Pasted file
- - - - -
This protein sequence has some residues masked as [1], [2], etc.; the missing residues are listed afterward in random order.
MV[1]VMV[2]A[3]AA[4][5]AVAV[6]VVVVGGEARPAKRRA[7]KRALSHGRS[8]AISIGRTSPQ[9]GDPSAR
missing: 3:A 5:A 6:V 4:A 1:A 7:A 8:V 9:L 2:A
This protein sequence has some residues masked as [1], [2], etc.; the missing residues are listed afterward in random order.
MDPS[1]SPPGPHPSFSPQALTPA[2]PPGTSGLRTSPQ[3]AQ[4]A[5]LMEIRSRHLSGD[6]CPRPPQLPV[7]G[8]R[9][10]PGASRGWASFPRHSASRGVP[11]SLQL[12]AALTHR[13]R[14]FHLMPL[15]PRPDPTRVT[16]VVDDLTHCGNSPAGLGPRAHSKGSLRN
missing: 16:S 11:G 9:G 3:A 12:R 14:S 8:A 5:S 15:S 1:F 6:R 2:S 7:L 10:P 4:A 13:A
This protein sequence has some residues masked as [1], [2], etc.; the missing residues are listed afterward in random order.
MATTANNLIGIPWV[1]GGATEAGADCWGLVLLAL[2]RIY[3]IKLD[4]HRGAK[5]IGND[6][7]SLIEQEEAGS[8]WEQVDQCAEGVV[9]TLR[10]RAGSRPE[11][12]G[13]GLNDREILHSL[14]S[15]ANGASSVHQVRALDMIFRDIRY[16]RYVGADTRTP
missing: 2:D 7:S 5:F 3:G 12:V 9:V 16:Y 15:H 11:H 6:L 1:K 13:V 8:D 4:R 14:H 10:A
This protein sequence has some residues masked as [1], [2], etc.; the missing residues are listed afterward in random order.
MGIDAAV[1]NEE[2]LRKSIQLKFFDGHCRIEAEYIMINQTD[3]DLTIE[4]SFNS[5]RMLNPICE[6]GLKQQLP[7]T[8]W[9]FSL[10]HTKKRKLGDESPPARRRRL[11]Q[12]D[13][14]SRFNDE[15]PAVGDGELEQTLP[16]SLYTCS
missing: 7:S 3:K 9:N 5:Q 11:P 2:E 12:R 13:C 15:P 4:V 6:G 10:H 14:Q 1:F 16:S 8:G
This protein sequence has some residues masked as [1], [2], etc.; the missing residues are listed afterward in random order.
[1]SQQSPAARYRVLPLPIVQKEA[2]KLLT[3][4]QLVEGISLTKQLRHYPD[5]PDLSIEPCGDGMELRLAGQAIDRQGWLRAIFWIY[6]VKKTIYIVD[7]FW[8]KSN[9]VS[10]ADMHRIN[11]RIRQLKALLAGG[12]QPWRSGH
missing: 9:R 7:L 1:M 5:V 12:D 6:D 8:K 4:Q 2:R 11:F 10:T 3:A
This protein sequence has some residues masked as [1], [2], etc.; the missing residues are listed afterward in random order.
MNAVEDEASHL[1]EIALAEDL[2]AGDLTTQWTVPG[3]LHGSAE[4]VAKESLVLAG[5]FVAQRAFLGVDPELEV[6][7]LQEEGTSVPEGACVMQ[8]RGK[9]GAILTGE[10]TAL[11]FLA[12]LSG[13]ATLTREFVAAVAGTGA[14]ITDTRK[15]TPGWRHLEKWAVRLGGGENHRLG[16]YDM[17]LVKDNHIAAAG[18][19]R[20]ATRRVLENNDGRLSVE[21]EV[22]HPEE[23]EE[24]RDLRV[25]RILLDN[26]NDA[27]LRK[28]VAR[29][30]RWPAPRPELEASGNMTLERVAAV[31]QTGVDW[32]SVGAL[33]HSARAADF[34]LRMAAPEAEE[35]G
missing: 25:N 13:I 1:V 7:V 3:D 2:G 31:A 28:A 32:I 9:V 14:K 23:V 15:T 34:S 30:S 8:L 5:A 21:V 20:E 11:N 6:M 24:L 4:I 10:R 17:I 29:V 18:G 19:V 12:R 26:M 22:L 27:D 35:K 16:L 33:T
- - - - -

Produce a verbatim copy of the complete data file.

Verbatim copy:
This protein sequence has some residues masked as [1], [2], etc.; the missing residues are listed afterward in random order.
MV[1]VMV[2]A[3]AA[4][5]AVAV[6]VVVVGGEARPAKRRA[7]KRALSHGRS[8]AISIGRTSPQ[9]GDPSAR
missing: 3:A 5:A 6:V 4:A 1:A 7:A 8:V 9:L 2:A
This protein sequence has some residues masked as [1], [2], etc.; the missing residues are listed afterward in random order.
MDPS[1]SPPGPHPSFSPQALTPA[2]PPGTSGLRTSPQ[3]AQ[4]A[5]LMEIRSRHLSGD[6]CPRPPQLPV[7]G[8]R[9][10]PGASRGWASFPRHSASRGVP[11]SLQL[12]AALTHR[13]R[14]FHLMPL[15]PRPDPTRVT[16]VVDDLTHCGNSPAGLGPRAHSKGSLRN
missing: 16:S 11:G 9:G 3:A 12:R 14:S 8:A 5:S 15:S 1:F 6:R 2:S 7:L 10:P 4:A 13:A
This protein sequence has some residues masked as [1], [2], etc.; the missing residues are listed afterward in random order.
MATTANNLIGIPWV[1]GGATEAGADCWGLVLLAL[2]RIY[3]IKLD[4]HRGAK[5]IGND[6][7]SLIEQEEAGS[8]WEQVDQCAEGVV[9]TLR[10]RAGSRPE[11][12]G[13]GLNDREILHSL[14]S[15]ANGASSVHQVRALDMIFRDIRY[16]RYVGADTRTP
missing: 2:D 7:S 5:F 3:G 12:V 9:V 16:Y 15:H 11:H 6:L 1:K 13:V 8:D 4:R 14:H 10:A
This protein sequence has some residues masked as [1], [2], etc.; the missing residues are listed afterward in random order.
MGIDAAV[1]NEE[2]LRKSIQLKFFDGHCRIEAEYIMINQTD[3]DLTIE[4]SFNS[5]RMLNPICE[6]GLKQQLP[7]T[8]W[9]FSL[10]HTKKRKLGDESPPARRRRL[11]Q[12]D[13][14]SRFNDE[15]PAVGDGELEQTLP[16]SLYTCS
missing: 7:S 3:K 9:N 5:Q 11:P 2:E 12:R 13:C 15:P 4:V 6:G 10:H 14:Q 1:F 16:S 8:G
This protein sequence has some residues masked as [1], [2], etc.; the missing residues are listed afterward in random order.
[1]SQQSPAARYRVLPLPIVQKEA[2]KLLT[3][4]QLVEGISLTKQLRHYPD[5]PDLSIEPCGDGMELRLAGQAIDRQGWLRAIFWIY[6]VKKTIYIVD[7]FW[8]KSN[9]VS[10]ADMHRIN[11]RIRQLKALLAGG[12]QPWRSGH
missing: 9:R 7:L 1:M 5:V 12:D 6:D 8:K 4:Q 2:R 11:F 10:T 3:A
This protein sequence has some residues masked as [1], [2], etc.; the missing residues are listed afterward in random order.
MNAVEDEASHL[1]EIALAEDL[2]AGDLTTQWTVPG[3]LHGSAE[4]VAKESLVLAG[5]FVAQRAFLGVDPELEV[6][7]LQEEGTSVPEGACVMQ[8]RGK[9]GAILTGE[10]TAL[11]FLA[12]LSG[13]ATLTREFVAAVAGTGA[14]ITDTRK[15]TPGWRHLEKWAVRLGGGENHRLG[16]YDM[17]LVKDNHIAAAG[18][19]R[20]ATRRVLENNDGRLSVE[21]EV[22]HPEE[23]EE[24]RDLRV[25]RILLDN[26]NDA[27]LRK[28]VAR[29][30]RWPAPRPELEASGNMTLERVAAV[31]QTGVDW[32]SVGAL[33]HSARAADF[34]LRMAAPEAEE[35]G
missing: 25:N 13:I 1:V 7:V 3:D 2:G 31:A 28:A 32:I 9:V 14:K 23:V 15:T 34:S 30:S 8:L 5:A 21:V 20:E 11:N 6:M 24:L 4:I 10:R 17:I 29:V 18:G 19:V 12:R 26:M 22:L 27:D 35:K 16:L 33:T